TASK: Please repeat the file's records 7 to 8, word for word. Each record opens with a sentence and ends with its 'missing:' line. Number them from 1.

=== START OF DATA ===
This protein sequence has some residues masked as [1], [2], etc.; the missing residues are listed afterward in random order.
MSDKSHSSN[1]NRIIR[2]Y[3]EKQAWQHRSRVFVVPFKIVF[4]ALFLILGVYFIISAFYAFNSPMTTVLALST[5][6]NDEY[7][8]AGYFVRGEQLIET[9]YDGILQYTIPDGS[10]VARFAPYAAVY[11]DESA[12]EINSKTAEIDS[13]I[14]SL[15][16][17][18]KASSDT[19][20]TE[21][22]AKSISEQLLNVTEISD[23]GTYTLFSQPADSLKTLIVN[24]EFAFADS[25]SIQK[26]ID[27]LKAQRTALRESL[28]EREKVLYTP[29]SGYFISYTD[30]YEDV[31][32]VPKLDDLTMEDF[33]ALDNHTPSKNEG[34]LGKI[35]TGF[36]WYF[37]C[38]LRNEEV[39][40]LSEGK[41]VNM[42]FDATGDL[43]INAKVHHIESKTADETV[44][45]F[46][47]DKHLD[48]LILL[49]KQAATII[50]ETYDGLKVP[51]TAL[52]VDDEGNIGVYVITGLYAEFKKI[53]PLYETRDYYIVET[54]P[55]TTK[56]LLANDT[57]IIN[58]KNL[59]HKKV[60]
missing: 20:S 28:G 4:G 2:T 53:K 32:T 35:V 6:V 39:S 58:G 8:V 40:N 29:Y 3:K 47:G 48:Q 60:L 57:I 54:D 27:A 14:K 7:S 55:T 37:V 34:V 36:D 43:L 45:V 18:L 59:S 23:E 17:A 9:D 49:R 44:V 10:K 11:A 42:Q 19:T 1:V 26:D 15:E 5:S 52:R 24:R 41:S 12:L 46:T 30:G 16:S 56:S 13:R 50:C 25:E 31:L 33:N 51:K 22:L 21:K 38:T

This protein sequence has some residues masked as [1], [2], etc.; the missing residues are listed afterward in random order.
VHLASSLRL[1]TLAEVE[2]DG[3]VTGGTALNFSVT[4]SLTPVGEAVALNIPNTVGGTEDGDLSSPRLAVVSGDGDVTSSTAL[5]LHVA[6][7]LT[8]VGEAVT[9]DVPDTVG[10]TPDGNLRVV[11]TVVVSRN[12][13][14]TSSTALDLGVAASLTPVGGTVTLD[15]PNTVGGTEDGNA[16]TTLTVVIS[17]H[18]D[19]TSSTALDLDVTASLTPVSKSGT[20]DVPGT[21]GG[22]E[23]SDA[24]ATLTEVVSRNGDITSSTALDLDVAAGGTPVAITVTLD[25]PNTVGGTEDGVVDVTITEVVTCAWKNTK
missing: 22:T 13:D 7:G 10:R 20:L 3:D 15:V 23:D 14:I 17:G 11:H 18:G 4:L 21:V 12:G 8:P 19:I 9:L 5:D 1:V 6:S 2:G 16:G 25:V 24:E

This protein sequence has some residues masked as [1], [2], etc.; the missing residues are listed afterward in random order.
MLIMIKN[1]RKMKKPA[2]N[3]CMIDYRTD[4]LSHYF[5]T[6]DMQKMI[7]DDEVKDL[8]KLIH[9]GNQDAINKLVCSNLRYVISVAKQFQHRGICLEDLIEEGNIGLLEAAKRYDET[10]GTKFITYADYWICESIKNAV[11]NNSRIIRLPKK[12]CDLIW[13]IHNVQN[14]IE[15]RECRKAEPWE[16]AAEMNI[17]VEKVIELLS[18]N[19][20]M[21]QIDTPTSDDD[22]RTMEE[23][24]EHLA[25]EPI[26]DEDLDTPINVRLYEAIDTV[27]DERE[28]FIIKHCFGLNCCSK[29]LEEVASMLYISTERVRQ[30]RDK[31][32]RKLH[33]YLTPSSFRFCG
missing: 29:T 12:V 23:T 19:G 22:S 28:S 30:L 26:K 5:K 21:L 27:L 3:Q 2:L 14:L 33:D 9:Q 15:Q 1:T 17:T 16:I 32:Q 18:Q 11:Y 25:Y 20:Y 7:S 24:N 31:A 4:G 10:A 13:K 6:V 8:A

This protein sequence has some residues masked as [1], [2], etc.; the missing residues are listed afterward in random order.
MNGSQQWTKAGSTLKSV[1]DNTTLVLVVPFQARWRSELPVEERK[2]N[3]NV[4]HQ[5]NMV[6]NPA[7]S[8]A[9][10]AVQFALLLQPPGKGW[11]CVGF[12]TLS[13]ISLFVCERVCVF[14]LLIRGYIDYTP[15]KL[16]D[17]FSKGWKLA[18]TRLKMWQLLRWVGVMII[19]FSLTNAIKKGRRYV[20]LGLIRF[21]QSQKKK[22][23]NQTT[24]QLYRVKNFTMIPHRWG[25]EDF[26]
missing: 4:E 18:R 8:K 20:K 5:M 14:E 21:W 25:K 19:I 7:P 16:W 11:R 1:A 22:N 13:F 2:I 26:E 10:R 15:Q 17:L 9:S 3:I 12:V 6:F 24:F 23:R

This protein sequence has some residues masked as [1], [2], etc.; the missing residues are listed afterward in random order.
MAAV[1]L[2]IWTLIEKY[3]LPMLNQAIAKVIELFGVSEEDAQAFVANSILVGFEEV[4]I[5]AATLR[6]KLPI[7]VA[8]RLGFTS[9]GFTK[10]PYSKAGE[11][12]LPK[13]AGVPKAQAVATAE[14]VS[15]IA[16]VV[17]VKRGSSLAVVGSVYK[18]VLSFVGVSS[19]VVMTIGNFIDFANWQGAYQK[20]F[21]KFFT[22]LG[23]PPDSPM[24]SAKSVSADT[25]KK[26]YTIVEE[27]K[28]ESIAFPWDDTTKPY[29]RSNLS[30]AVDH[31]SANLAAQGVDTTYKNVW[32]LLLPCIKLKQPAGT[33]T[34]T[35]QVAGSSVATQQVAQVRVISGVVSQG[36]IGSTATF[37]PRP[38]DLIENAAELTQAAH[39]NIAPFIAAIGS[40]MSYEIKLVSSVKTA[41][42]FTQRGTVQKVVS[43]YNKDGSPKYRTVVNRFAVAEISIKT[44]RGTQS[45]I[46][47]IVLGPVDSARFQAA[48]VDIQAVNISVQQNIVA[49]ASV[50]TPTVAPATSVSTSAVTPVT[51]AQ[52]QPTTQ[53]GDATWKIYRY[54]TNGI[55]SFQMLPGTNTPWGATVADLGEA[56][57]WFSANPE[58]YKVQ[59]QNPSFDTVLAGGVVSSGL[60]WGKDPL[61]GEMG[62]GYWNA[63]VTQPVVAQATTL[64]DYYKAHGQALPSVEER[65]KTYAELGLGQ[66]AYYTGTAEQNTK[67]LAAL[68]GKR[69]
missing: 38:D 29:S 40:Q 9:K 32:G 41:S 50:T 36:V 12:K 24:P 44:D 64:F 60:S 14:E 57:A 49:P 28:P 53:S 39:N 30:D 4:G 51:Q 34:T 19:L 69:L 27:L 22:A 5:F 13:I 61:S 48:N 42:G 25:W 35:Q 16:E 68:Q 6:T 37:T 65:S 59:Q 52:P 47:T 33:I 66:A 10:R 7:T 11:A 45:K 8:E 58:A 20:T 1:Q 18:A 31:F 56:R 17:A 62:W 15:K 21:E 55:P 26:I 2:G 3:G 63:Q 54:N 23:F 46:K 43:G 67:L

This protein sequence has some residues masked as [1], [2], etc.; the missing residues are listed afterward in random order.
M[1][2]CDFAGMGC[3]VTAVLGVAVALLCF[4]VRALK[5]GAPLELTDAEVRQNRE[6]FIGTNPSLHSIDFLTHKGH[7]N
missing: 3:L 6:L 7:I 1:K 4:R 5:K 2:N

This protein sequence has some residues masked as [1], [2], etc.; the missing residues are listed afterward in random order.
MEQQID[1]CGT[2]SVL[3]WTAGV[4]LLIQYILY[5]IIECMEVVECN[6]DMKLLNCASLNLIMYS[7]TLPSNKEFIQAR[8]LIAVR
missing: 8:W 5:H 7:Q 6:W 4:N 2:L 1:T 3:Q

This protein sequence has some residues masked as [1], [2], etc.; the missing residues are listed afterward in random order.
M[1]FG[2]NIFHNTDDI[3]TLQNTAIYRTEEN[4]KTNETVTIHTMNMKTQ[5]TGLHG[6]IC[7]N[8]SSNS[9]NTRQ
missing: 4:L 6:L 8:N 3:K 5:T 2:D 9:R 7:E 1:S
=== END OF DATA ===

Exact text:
This protein sequence has some residues masked as [1], [2], etc.; the missing residues are listed afterward in random order.
MEQQID[1]CGT[2]SVL[3]WTAGV[4]LLIQYILY[5]IIECMEVVECN[6]DMKLLNCASLNLIMYS[7]TLPSNKEFIQAR[8]LIAVR
missing: 8:W 5:H 7:Q 6:W 4:N 2:L 1:T 3:Q

This protein sequence has some residues masked as [1], [2], etc.; the missing residues are listed afterward in random order.
M[1]FG[2]NIFHNTDDI[3]TLQNTAIYRTEEN[4]KTNETVTIHTMNMKTQ[5]TGLHG[6]IC[7]N[8]SSNS[9]NTRQ
missing: 4:L 6:L 8:N 3:K 5:T 2:D 9:R 7:E 1:S